By Senator, Lena C. Taylor
The holiday season is an occasion to reflect on life, love, family, and all the joys that surround us. So many wonderful moments and memories have been shared, and will continue to be shared during these upcoming months. It is also a time to think about the health and needs of those in our own homes and communities.
November is American Diabetes Month, a time to raise awareness and enhance prevention and care for a disease that affects nearly 26 million children and adults in the United States.
Age, gender, and genetics are all factors that play into the possibility of having the disease, but lifestyle choices can also greatly increase or decrease the chance of developing the disease. Diabetes not only places a huge economic burden on the healthcare system (estimates put cost around $200 billion annually), but is extremely taxing to individuals with the disease.
While the effects of Diabetes may appear to be minor and manageable, for many the disease is a medical nightmare, and in some cases life threatening. Diabetes greatly increases the chance of having a heart attack or stroke, often causes nerve damage, and is the leading cause of kidney failure, new cases of blindness, and raises the amputation rate of limbs tenfold. Perhaps what is most upsetting about these consequences is that the disease has gone largely unnoticed, even though it affects so many of our lives.
The Wisconsin Department of Health Services conducted a study in 2011 study in Wisconsin that estimated 10 percent of residents were diabetic. Data from Milwaukee Country proved to be worse, with 13 percent of residents estimated to have the disease. What is more shocking is that the study estimated that the number of diabetic African Americans in Wisconsin was nearing 22 percent, more than double the statistic for the state as a whole! Additionally, almost 16 percent of Hispanics had developed the disease, stressing how Diabetes disproportionately affects minorities in the United States.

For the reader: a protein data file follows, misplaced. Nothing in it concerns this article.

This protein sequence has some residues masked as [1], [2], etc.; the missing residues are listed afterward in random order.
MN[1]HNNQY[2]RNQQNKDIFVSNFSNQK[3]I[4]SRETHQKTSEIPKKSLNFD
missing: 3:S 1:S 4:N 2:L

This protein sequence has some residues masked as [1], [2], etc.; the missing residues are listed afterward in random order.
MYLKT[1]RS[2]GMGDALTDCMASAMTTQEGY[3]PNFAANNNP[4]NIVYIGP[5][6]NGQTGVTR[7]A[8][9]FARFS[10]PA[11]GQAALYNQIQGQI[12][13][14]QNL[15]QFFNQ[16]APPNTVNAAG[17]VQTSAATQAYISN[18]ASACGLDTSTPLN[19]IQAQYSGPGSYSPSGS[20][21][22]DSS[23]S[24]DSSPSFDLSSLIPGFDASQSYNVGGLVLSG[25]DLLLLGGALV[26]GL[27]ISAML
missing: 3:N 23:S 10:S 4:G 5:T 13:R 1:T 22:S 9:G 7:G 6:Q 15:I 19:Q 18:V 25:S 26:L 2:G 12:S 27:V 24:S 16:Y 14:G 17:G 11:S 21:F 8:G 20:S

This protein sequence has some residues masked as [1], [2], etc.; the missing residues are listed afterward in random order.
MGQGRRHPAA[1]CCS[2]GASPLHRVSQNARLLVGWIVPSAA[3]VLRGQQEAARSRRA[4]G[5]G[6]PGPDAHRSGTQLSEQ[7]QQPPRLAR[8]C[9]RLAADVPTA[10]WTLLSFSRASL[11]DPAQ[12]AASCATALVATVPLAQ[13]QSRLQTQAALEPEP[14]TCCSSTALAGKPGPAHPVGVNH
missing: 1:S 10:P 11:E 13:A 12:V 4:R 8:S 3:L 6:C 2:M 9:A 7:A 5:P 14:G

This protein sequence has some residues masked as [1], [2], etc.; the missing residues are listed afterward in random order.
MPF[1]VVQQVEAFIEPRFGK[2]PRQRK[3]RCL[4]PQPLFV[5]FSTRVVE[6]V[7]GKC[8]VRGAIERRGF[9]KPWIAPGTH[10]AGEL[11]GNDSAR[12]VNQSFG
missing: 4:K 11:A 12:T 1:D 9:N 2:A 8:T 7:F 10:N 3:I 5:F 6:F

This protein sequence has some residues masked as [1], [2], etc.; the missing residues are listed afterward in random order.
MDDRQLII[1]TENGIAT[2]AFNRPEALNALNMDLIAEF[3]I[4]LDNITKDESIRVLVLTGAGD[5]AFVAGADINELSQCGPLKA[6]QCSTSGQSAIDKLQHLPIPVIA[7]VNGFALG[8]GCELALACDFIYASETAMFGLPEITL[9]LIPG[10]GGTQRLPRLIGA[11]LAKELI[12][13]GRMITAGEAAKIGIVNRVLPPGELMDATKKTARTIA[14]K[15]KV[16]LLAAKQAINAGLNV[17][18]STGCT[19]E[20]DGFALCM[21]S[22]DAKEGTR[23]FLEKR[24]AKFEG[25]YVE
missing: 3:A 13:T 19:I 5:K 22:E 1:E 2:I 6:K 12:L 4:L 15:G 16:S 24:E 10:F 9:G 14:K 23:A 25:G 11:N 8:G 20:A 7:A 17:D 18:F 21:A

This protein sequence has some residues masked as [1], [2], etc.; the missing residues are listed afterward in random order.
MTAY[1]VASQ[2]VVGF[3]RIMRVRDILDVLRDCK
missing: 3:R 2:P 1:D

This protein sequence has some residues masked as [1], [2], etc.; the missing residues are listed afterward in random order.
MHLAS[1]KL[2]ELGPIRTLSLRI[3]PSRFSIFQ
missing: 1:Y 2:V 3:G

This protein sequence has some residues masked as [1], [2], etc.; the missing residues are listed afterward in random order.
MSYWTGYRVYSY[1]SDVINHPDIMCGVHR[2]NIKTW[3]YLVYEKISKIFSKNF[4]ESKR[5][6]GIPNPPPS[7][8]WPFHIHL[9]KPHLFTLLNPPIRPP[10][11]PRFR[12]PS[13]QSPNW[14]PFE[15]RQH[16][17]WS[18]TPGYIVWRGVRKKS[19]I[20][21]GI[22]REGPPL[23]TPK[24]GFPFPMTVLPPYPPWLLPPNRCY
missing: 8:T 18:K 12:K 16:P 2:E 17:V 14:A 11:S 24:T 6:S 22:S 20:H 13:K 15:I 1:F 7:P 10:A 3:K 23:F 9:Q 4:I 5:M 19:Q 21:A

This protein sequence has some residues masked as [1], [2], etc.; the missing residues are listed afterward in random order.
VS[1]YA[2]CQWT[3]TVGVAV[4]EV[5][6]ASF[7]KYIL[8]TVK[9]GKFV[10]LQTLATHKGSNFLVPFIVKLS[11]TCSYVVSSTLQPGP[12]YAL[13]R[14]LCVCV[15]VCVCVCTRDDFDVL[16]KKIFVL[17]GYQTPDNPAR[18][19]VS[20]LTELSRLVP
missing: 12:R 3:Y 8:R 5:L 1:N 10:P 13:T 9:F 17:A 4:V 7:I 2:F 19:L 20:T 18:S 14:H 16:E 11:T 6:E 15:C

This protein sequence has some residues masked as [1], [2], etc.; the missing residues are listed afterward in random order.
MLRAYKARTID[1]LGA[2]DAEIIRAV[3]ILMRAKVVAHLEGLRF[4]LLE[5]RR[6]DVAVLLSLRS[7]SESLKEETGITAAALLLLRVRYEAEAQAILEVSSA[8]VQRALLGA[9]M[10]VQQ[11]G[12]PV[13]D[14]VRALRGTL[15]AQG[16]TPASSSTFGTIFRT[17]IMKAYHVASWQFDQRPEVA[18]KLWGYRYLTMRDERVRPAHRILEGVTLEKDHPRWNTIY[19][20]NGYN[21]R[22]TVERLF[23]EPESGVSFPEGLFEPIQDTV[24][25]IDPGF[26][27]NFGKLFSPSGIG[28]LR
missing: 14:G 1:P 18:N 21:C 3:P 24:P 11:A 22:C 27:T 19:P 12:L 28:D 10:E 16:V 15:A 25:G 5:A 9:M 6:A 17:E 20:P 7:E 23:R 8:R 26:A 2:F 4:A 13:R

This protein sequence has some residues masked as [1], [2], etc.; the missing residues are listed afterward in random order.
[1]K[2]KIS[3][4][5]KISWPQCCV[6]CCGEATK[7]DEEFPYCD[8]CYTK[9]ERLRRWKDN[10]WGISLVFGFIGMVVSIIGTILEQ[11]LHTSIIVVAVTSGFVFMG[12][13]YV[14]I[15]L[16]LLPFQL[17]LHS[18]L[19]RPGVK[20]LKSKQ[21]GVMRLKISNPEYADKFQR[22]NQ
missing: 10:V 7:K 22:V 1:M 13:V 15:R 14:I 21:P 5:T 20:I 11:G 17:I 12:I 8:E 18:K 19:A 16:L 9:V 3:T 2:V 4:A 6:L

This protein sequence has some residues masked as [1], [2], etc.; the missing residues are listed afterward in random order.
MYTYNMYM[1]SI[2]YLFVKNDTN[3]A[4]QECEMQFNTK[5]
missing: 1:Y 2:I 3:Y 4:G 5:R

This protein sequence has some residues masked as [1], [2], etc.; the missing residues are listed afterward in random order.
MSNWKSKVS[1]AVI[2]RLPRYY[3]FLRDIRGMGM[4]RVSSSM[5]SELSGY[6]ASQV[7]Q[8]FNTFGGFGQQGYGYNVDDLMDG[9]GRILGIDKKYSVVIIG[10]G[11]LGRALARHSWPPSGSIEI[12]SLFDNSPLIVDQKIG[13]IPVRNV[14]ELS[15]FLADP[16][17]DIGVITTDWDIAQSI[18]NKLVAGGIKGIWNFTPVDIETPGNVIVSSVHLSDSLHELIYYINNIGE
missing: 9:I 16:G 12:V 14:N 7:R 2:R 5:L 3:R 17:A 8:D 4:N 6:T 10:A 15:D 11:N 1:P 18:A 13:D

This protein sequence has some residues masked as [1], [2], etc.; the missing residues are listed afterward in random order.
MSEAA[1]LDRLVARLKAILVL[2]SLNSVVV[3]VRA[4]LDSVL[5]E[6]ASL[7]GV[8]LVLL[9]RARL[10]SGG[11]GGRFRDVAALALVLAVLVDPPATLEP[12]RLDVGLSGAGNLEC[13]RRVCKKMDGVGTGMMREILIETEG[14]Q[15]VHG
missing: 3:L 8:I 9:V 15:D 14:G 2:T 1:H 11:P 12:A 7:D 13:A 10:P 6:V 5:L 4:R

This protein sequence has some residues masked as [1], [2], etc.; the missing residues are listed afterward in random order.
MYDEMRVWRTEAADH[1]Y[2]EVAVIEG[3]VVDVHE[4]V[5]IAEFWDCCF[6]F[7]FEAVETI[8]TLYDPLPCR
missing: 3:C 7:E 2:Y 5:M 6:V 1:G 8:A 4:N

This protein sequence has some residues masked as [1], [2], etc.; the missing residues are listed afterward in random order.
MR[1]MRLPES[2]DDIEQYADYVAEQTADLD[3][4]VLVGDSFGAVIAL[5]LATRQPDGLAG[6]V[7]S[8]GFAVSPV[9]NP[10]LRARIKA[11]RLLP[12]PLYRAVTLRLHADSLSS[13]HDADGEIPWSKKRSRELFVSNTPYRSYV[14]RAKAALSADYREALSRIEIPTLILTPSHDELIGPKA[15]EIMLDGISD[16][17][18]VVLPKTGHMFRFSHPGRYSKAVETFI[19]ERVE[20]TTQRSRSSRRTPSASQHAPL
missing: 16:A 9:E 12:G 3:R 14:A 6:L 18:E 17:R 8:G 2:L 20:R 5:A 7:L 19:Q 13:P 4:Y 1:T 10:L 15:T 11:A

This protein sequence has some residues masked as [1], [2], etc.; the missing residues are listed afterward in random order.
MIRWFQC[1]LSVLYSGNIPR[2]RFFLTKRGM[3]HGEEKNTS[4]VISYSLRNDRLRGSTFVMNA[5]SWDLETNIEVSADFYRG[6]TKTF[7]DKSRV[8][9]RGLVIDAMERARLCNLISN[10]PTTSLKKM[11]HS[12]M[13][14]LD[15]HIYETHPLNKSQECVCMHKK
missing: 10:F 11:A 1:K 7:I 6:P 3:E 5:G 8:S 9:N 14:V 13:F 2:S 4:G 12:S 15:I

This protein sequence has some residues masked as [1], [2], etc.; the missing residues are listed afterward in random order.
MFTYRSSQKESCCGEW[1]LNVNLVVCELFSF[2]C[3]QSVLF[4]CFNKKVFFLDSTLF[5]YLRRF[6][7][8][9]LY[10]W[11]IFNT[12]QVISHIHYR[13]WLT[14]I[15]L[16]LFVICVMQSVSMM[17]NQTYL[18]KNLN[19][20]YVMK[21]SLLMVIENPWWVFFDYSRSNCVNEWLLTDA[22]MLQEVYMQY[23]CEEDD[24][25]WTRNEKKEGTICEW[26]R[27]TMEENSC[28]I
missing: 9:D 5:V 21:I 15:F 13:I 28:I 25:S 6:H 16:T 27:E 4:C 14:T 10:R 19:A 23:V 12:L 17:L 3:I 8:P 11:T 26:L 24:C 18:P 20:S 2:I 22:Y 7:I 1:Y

These numbers are unacceptable! In a city where our Black community makes up 40 percent of all residents, and has a vibrant Hispanic community, these figures hit close to home.
While the number children affected by Diabetes remains low (DHS study estimates that less than 1 percent of children in Wisconsin have the disease), this number is rising around the country, with more cases of Type 2 Diabetes being reported, which previously was unheard of in children and young adults. Our children’s futures are one of the most important things in our lives, and we can easily avoid these new cases by starting healthy habits at home and in schools from an early age.
Many things must be taken into account when dealing with this disease, including family history, access to healthcare, and financial status. When these factors put someone at risk for developing Diabetes, they seem almost impossible to overcome. And while something like your genetics may stack the deck against you, failing to pursue healthy lifestyle choices can ultimately deal the losing hand.
We are fortunate to have a strong community ties in our city, so reaching out to a neighbor to plan a healthy dinner, organizing a fun outdoor activity, or just having a conversation to increase awareness is a small gesture that can many positive effects. You can take steps for yourself and your children to stay Diabetes-free too.
Prevention is simple: eating healthy and nutritious meals, exercising a few times every week, and moderating your blood pressure and cholesterol. It is important to have an open conversation with your children about appropriate foods, and establish routine healthy choices such as watching less TV, spending more time outdoors, and getting a full night’s sleep. Let’s be leaders for our state and country by starting strong at home! Staying active in Milwaukee can be easy, and fun: below are some links for families or individuals looking to explore our great city and stay fit!